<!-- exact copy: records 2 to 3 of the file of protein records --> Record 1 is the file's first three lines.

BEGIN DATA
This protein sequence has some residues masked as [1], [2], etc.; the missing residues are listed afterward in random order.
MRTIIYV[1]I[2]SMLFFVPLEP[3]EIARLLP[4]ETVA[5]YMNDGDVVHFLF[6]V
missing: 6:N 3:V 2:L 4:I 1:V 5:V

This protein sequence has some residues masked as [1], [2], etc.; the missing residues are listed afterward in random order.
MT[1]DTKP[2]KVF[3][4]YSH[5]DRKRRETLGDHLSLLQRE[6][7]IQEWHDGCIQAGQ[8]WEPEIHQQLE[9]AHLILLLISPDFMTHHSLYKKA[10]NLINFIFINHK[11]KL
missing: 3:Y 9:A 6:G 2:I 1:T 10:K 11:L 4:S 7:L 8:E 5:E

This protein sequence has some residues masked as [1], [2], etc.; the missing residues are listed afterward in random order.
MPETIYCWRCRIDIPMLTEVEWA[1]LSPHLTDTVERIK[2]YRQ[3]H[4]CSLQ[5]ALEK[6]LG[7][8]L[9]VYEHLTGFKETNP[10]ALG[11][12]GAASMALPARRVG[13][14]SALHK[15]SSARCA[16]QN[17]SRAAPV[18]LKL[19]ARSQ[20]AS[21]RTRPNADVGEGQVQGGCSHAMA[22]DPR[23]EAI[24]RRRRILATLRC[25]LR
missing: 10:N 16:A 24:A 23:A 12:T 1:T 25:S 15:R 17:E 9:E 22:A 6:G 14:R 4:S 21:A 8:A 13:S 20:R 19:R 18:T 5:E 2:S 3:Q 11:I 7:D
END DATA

This protein sequence has some residues masked as [1], [2], etc.; the missing residues are listed afterward in random order.
MT[1]DTKP[2]KVF[3][4]YSH[5]DRKRRETLGDHLSLLQRE[6][7]IQEWHDGCIQAGQ[8]WEPEIHQQLE[9]AHLILLLISPDFMTHHSLYKKA[10]NLINFIFINHK[11]KL
missing: 3:Y 9:A 6:G 2:I 1:T 10:K 11:L 4:S 7:L 8:E 5:E

This protein sequence has some residues masked as [1], [2], etc.; the missing residues are listed afterward in random order.
MPETIYCWRCRIDIPMLTEVEWA[1]LSPHLTDTVERIK[2]YRQ[3]H[4]CSLQ[5]ALEK[6]LG[7][8]L[9]VYEHLTGFKETNP[10]ALG[11][12]GAASMALPARRVG[13][14]SALHK[15]SSARCA[16]QN[17]SRAAPV[18]LKL[19]ARSQ[20]AS[21]RTRPNADVGEGQVQGGCSHAMA[22]DPR[23]EAI[24]RRRRILATLRC[25]LR
missing: 10:N 16:A 24:A 23:A 12:T 1:T 25:S 15:R 17:E 9:E 22:A 6:G 14:R 4:S 21:A 8:A 13:S 20:R 19:R 18:T 5:E 2:S 3:Q 11:I 7:D